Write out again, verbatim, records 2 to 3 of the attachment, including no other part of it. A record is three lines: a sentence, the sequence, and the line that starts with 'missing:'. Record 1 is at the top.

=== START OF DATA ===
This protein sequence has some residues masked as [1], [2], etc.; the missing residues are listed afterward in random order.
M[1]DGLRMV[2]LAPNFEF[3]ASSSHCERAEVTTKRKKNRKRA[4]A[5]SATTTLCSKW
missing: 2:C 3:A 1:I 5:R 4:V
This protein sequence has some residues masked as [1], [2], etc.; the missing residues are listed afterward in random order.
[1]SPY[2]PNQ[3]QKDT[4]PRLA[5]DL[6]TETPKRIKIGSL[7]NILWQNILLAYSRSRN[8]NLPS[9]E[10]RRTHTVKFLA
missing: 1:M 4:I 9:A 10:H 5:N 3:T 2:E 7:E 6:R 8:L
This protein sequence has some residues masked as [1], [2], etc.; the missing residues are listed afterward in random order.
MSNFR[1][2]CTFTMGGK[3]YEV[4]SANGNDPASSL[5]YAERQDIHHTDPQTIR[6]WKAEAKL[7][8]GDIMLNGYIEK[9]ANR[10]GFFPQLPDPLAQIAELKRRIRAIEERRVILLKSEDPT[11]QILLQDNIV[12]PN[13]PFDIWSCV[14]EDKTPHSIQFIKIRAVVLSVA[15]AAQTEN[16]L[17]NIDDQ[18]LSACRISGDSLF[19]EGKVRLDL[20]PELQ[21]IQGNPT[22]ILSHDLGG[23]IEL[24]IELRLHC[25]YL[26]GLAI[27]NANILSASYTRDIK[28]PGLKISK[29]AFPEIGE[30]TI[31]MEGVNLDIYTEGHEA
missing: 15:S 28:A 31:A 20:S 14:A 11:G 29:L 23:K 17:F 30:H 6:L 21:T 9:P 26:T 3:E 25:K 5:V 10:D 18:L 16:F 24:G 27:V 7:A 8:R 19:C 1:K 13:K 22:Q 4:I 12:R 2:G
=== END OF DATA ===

This protein sequence has some residues masked as [1], [2], etc.; the missing residues are listed afterward in random order.
[1]SPY[2]PNQ[3]QKDT[4]PRLA[5]DL[6]TETPKRIKIGSL[7]NILWQNILLAYSRSRN[8]NLPS[9]E[10]RRTHTVKFLA
missing: 1:M 4:I 9:A 10:H 5:N 3:T 2:E 7:E 6:R 8:L
This protein sequence has some residues masked as [1], [2], etc.; the missing residues are listed afterward in random order.
MSNFR[1][2]CTFTMGGK[3]YEV[4]SANGNDPASSL[5]YAERQDIHHTDPQTIR[6]WKAEAKL[7][8]GDIMLNGYIEK[9]ANR[10]GFFPQLPDPLAQIAELKRRIRAIEERRVILLKSEDPT[11]QILLQDNIV[12]PN[13]PFDIWSCV[14]EDKTPHSIQFIKIRAVVLSVA[15]AAQTEN[16]L[17]NIDDQ[18]LSACRISGDSLF[19]EGKVRLDL[20]PELQ[21]IQGNPT[22]ILSHDLGG[23]IEL[24]IELRLHC[25]YL[26]GLAI[27]NANILSASYTRDIK[28]PGLKISK[29]AFPEIGE[30]TI[31]MEGVNLDIYTEGHEA
missing: 15:S 28:A 31:A 20:S 14:A 11:G 29:L 23:K 17:F 30:H 6:L 21:T 9:P 26:T 3:E 25:K 5:V 10:D 18:L 16:F 24:G 27:V 7:A 8:R 19:C 1:K 13:K 22:Q 4:I 12:R 2:G